However, the Plaintiff, in his replying affidavit, exhibited guidance from the Law Society in respect of “Data retention and destruction of paper and electronic files” which states that solicitors should retain conveyancing files for 13 years. He describes this as the “
Law Society mandated time periods for the retention of files which is 13 years for conveyancing files and not 6 years as deposed” and makes the point in paragraphs 25 and 26 of his affidavit that the time period is not as deposed to by Mr. O’ Dwyer and that the Defendant’s practice is not in accordance with the Law Society guidelines. Counsel contends that the relevant point for the purpose of this current motion which arises from this is that the fact that the Plaintiff did not comply with the mandatory time period “calls for an explanation”. He accepts that the Court can not be asked to make a finding as to whether Mr. O’ Dwyer’s evidence is credible without Mr. O’ Dwyer being called to give oral evidence and he referred to paragraph 7 of Clarke’s J judgment in RAS Medical Ltd v RCSI (Supreme Court, 5th February 2019).

(ii)      Even if the period for retention of files is six years, there were transactions within the previous six years so Mr. O’ Dwyer’s reliance on the period of six years is not credible.

(iii)     Mr. Connolly states on affidavit that he called to the Defendant firm’s office on several occasions to collect the files: at paragraph 10 of his affidavit he states“…
I have repeatedly made numerous efforts personally to procure the relevant files and papers from the Defendant to include physically attending at their office on numerous occasions… – all in vain.”;  whereas Mr. O’ Dwyer says on affidavit that he only called once. In this regard, Mr. O’ Dwyer said “
at paragraph 10 of his [Mr. Connolly’s] affidavit, Mr. Connolly deposes that he ‘made numerous efforts personally to procure the relevant files and papers’  from the defendant’s office. This is not true. He attended our office on one occasion in March 2021 and he has never sought an appointment by prior arrangement to hand over the signed authority and collect any file we may have retained and which has a vintage of within the past 6 years. Because he did not make an appointment, I was unable to see him. He did not subsequently make an appointment…”.  At paragraph 38 of Mr. Connolly’s replying affidavit of the 30th November 2021 he repeats that he “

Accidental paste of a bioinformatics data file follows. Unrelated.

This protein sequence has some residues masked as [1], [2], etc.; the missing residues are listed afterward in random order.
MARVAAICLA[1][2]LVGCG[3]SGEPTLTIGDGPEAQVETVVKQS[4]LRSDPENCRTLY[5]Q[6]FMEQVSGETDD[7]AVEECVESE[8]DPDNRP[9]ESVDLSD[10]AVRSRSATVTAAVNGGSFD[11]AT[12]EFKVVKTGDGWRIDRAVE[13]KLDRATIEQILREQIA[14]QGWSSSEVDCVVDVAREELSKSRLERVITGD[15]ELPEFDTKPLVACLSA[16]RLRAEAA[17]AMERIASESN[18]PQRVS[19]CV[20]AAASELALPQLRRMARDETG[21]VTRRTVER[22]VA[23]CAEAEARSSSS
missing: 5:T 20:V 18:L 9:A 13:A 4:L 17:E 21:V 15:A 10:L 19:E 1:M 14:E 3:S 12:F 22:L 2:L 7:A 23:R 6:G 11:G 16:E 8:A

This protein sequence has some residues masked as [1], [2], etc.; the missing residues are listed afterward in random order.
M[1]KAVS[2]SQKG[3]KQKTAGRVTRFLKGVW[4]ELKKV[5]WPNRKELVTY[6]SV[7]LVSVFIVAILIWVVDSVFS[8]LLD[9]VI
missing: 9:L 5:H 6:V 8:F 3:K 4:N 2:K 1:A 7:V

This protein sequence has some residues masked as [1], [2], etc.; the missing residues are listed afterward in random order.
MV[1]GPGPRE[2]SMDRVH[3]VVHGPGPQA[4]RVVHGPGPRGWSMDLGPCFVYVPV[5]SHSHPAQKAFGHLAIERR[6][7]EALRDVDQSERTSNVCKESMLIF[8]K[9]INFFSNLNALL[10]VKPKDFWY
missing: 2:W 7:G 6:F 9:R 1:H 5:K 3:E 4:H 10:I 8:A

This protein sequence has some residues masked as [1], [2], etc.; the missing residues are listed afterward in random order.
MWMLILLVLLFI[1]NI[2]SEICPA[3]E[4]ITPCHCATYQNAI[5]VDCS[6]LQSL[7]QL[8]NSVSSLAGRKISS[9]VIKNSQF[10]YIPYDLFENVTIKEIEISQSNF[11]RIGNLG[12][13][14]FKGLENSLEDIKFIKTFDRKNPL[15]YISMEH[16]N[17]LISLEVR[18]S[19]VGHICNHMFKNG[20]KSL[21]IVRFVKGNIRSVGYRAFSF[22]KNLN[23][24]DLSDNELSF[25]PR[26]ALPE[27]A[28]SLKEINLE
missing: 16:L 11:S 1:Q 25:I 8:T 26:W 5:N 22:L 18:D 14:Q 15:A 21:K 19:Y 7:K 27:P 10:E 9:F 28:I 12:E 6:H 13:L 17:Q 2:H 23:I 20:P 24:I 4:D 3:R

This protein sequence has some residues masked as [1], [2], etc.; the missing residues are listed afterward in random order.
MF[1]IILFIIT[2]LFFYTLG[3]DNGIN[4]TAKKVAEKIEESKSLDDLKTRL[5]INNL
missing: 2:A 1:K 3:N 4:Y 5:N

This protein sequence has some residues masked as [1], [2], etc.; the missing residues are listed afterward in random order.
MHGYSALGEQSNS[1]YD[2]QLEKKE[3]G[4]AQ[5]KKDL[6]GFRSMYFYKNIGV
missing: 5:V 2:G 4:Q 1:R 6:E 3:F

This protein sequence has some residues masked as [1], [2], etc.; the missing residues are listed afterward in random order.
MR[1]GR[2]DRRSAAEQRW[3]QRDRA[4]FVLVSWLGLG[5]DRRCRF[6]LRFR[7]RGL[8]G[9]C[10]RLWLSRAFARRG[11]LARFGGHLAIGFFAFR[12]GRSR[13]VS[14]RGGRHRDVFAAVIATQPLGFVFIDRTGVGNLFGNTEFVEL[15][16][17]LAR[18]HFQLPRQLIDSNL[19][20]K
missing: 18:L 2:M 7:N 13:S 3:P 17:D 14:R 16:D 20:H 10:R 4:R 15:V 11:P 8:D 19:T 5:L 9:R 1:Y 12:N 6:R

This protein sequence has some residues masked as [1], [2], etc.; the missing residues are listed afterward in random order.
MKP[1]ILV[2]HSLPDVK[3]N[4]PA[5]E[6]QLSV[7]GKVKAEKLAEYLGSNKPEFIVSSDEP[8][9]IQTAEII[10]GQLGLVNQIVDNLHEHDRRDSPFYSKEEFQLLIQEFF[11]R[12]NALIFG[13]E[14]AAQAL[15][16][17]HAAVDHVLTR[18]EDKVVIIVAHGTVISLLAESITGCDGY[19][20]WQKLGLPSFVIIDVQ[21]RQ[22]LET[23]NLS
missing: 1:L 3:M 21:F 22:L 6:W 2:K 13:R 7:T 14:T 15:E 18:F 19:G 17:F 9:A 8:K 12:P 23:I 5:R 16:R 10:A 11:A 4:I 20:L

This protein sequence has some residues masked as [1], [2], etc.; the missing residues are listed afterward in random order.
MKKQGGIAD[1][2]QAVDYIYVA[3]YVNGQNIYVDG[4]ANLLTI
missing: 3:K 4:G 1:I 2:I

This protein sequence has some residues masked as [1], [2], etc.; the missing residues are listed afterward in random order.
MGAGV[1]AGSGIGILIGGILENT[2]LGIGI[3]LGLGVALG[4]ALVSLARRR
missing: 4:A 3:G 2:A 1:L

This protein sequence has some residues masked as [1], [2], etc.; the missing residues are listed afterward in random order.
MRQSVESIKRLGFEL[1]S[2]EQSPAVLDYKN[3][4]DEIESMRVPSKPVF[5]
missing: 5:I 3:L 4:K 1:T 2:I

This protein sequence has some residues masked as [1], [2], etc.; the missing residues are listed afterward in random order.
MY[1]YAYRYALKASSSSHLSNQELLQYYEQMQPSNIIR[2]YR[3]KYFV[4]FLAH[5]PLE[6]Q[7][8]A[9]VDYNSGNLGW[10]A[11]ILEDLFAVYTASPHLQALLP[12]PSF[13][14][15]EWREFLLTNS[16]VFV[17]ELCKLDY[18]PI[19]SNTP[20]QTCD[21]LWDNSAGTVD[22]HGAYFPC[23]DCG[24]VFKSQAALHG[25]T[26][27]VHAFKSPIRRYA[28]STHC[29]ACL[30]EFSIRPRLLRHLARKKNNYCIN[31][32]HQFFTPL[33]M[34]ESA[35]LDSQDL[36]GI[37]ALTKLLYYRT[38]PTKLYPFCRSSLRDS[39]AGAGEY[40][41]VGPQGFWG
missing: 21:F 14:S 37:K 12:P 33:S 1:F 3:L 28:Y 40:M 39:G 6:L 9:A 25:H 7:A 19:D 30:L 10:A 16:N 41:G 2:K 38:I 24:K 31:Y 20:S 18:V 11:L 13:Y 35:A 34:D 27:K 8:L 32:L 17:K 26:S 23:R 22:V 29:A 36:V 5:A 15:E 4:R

attended at [Mr. O’ Dwyer’s] office on several occasions to collect my files.” Mr. O’ Dwyer in his second affidavit, sworn on the 8th December, repeats his position that Mr. Connolly only called to the Defendant’s office on one occasion.

(iv)     Mr. O’ Dwyer states on affidavit that Mr. Connolly has not shown why he needs the documents for the other proceedings.

(v)     Mr. O’ Dwyer only informed the Plaintiff that the Defendant had no files for the first time seven months after the initial request and this is at odds with the fact that he swore that he had informed the Plaintiff six months earlier that the Defendant had located the file for one of the parcels of land.  In particular, the Plaintiff points to the fact that by letter dated the 2nd November 2021 the Defendant stated “
We have no file. This transaction happened 13 years ago and files from that time are no longer retained by this office. We told you this before” whereas by an earlier letter of the 22nd March 2021 the Defendant had stated “
We have now located the file for 14 Cornaroya from storage.”

(vi)     Mr. O’ Dwyer had to correct some of the contents of his first affidavit in his second affidavit but has not explained how he had come to make errors in his first affidavit. For the most part, this relates to the fact that Mr. O’ Dwyer states in his first affidavit that all of the files the subject of these proceedings related to property transactions which concluded in or about 2004 whereas, having been corrected by Mr. Connolly, he acknowledged that there were transactions between 2005 and 2008 and two in 2012.